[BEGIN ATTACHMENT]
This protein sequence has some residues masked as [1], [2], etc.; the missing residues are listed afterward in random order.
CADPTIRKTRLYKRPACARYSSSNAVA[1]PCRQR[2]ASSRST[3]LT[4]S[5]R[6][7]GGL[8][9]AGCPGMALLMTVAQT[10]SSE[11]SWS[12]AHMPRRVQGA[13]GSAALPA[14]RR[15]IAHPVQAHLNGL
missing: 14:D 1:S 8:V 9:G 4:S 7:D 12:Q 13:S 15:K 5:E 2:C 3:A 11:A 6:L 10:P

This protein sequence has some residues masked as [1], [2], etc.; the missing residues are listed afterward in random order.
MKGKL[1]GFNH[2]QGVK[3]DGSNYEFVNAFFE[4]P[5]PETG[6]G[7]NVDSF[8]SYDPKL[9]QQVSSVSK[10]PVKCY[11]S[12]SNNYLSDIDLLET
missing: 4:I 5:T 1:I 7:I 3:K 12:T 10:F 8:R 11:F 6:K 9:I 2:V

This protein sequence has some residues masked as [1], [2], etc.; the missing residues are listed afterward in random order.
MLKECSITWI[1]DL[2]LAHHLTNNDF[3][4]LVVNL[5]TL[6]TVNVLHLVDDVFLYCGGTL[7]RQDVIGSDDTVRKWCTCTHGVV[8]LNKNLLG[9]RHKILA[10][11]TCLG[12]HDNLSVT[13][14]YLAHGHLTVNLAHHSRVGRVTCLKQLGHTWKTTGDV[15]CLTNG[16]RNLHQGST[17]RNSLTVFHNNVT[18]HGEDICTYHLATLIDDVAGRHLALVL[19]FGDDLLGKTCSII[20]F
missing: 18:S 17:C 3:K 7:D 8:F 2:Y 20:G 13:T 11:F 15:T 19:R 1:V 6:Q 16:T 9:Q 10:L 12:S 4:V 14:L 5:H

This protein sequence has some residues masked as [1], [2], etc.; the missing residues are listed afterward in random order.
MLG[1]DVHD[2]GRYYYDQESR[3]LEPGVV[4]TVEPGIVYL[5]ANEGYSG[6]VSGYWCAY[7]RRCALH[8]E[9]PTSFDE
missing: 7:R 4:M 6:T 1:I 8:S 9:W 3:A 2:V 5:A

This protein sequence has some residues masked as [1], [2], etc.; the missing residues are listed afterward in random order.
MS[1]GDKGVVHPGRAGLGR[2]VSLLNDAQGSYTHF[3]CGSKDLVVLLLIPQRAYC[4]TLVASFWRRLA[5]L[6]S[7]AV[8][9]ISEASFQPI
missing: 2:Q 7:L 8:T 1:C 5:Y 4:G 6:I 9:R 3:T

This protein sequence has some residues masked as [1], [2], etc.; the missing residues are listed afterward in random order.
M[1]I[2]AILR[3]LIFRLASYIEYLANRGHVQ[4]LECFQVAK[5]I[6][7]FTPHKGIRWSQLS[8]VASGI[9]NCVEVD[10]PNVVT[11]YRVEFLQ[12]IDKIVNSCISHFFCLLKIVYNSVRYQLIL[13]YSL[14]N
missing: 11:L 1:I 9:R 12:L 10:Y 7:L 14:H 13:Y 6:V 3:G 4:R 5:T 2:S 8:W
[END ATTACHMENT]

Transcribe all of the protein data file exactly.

This protein sequence has some residues masked as [1], [2], etc.; the missing residues are listed afterward in random order.
CADPTIRKTRLYKRPACARYSSSNAVA[1]PCRQR[2]ASSRST[3]LT[4]S[5]R[6][7]GGL[8][9]AGCPGMALLMTVAQT[10]SSE[11]SWS[12]AHMPRRVQGA[13]GSAALPA[14]RR[15]IAHPVQAHLNGL
missing: 14:D 1:S 8:V 9:G 4:S 7:D 12:Q 13:S 15:K 5:E 2:C 3:A 11:A 6:L 10:P

This protein sequence has some residues masked as [1], [2], etc.; the missing residues are listed afterward in random order.
MKGKL[1]GFNH[2]QGVK[3]DGSNYEFVNAFFE[4]P[5]PETG[6]G[7]NVDSF[8]SYDPKL[9]QQVSSVSK[10]PVKCY[11]S[12]SNNYLSDIDLLET
missing: 4:I 5:T 1:I 7:I 3:K 12:T 10:F 8:R 11:F 6:K 9:I 2:V

This protein sequence has some residues masked as [1], [2], etc.; the missing residues are listed afterward in random order.
MLKECSITWI[1]DL[2]LAHHLTNNDF[3][4]LVVNL[5]TL[6]TVNVLHLVDDVFLYCGGTL[7]RQDVIGSDDTVRKWCTCTHGVV[8]LNKNLLG[9]RHKILA[10][11]TCLG[12]HDNLSVT[13][14]YLAHGHLTVNLAHHSRVGRVTCLKQLGHTWKTTGDV[15]CLTNG[16]RNLHQGST[17]RNSLTVFHNNVT[18]HGEDICTYHLATLIDDVAGRHLALVL[19]FGDDLLGKTCSII[20]F
missing: 18:S 17:C 3:K 7:D 8:F 2:Y 20:G 13:T 11:F 15:T 19:R 1:V 6:Q 16:T 9:Q 10:L 12:S 4:V 14:L 5:H

This protein sequence has some residues masked as [1], [2], etc.; the missing residues are listed afterward in random order.
MLG[1]DVHD[2]GRYYYDQESR[3]LEPGVV[4]TVEPGIVYL[5]ANEGYSG[6]VSGYWCAY[7]RRCALH[8]E[9]PTSFDE
missing: 7:R 4:M 6:T 1:I 8:S 9:W 3:A 2:V 5:A

This protein sequence has some residues masked as [1], [2], etc.; the missing residues are listed afterward in random order.
MS[1]GDKGVVHPGRAGLGR[2]VSLLNDAQGSYTHF[3]CGSKDLVVLLLIPQRAYC[4]TLVASFWRRLA[5]L[6]S[7]AV[8][9]ISEASFQPI
missing: 2:Q 7:L 8:T 1:C 5:Y 4:G 6:I 9:R 3:T

This protein sequence has some residues masked as [1], [2], etc.; the missing residues are listed afterward in random order.
M[1]I[2]AILR[3]LIFRLASYIEYLANRGHVQ[4]LECFQVAK[5]I[6][7]FTPHKGIRWSQLS[8]VASGI[9]NCVEVD[10]PNVVT[11]YRVEFLQ[12]IDKIVNSCISHFFCLLKIVYNSVRYQLIL[13]YSL[14]N
missing: 11:L 1:I 9:R 12:L 10:Y 7:L 14:H 13:Y 6:V 3:G 4:R 5:T 2:S 8:W